Mark Walter, controlling owner of the Dodgers as chief executive of Guggenheim Partners, told the LAT's Bill Shaikin last night that he has been exploring the prospects of buying the Los Angeles Times. "The Los Angeles Times says something," Walter said before last night's game. "It means something. It's a brand. I think people have undervalued that. If the price were right, I would buy it." Guggenheim is based in Chicago and Walter said he also is interested in the Chicago Tribune. They would be good investments, he said.
Walter did not elaborate on what action, if any, he has taken toward making a deal. He contributed $100 million to the $2.15-billion purchase of the Dodgers last year, with the majority of the money coming from Guggenheim insurance funds.
It is unclear whether anyone besides Walter would join a newspaper investment group and how any such group might fit into the Guggenheim corporate structure. It also is unclear whether Walter would have interest in newspapers beyond the ones in Los Angeles and Chicago. Tribune Co. owns eight newspapers, including the Baltimore Sun, Orlando Sentinel and South Florida Sun-Sentinel....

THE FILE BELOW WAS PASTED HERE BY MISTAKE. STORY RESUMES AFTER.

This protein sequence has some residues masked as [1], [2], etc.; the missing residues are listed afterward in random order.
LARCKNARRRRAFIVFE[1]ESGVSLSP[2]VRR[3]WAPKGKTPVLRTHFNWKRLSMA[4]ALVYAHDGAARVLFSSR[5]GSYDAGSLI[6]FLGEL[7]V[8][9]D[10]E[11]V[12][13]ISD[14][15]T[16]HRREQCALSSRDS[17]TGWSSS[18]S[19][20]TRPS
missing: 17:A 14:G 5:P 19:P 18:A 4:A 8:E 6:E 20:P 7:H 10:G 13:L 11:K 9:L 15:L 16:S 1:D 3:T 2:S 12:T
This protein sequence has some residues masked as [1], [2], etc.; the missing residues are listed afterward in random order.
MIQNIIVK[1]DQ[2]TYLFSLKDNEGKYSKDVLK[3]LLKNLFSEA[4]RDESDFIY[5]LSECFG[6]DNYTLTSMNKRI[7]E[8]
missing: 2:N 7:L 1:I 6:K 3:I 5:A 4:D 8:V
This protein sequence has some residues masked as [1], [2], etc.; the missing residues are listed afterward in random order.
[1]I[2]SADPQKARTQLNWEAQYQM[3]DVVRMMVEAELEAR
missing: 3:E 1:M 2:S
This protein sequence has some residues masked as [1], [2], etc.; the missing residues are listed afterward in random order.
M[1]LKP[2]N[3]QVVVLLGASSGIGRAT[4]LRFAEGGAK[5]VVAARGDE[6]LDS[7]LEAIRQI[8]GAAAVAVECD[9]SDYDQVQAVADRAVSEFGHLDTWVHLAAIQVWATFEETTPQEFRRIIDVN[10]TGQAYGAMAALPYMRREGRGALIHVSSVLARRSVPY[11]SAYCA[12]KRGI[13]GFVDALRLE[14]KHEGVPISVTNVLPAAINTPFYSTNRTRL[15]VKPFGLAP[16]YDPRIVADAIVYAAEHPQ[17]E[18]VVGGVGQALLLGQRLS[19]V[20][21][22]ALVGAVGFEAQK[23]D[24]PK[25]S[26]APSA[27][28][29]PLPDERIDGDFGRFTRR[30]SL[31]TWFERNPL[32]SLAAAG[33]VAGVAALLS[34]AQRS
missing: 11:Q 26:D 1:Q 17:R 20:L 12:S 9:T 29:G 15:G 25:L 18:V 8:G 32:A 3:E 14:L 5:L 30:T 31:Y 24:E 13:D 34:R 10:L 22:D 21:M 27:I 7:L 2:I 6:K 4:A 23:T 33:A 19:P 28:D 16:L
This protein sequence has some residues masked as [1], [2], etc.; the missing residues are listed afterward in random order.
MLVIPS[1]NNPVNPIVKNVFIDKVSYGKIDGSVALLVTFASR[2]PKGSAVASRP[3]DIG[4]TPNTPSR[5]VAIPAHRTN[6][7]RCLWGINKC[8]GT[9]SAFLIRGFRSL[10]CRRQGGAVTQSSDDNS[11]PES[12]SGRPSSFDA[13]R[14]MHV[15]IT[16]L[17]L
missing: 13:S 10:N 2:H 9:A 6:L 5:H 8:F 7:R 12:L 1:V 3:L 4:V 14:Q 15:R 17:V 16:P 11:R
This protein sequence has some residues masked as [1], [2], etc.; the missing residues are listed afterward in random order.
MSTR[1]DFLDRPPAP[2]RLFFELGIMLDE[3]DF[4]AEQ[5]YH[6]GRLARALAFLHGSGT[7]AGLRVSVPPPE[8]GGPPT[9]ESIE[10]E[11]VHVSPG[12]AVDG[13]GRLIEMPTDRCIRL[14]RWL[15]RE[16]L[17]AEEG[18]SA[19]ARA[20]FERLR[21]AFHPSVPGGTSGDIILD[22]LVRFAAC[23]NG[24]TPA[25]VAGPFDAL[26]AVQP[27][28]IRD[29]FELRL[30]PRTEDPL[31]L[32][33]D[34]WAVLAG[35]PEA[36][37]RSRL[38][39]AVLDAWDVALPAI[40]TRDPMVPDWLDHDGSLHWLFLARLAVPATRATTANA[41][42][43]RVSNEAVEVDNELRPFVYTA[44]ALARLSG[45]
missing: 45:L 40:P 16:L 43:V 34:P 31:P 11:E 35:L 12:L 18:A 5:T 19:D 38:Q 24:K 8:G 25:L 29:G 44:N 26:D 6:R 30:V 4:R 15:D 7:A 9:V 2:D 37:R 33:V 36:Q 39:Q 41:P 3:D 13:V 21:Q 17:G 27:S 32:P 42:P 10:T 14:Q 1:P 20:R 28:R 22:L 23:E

Guggenheim last year launched a subsidiary called American Media Productions, the entity with which Time Warner Cable agreed to an $8.5-billion contract to televise Dodgers games, starting next year. In recent years, Guggenheim has broadened its investment horizons into the media world and has acquired Billboard magazine, the Hollywood Reporter and Dick Clark Productions.
John Henry, the owner of the Boston Red Sox, this month acquired the Boston Globe. But joint ownership of a team and a media outlet can be messy. The Tribune Company owned the Chicago Cubs for many years, and of course Fox owned the Dodgers for a few turbulent years. Walter's ownership group at the Dodgers includes some local figures, including Magic Johnson and Peter Guber.
On the Times sales front, there is little happening publicly. This past week the Koch brothers let it be known they are no longer investigating the purchase of the Times or other Tribune newspapers. There may still be some others kicking the tires, including the Austin Beutner-Eli Broad group and Rupert Murdoch. In July, Tribune said it would spin off the Times and other papers into a separate company that some analysts see as having trouble making money on its own.
Walter, left, with Magic Johnson and Peter Guber. Crop from Gary Leonard photo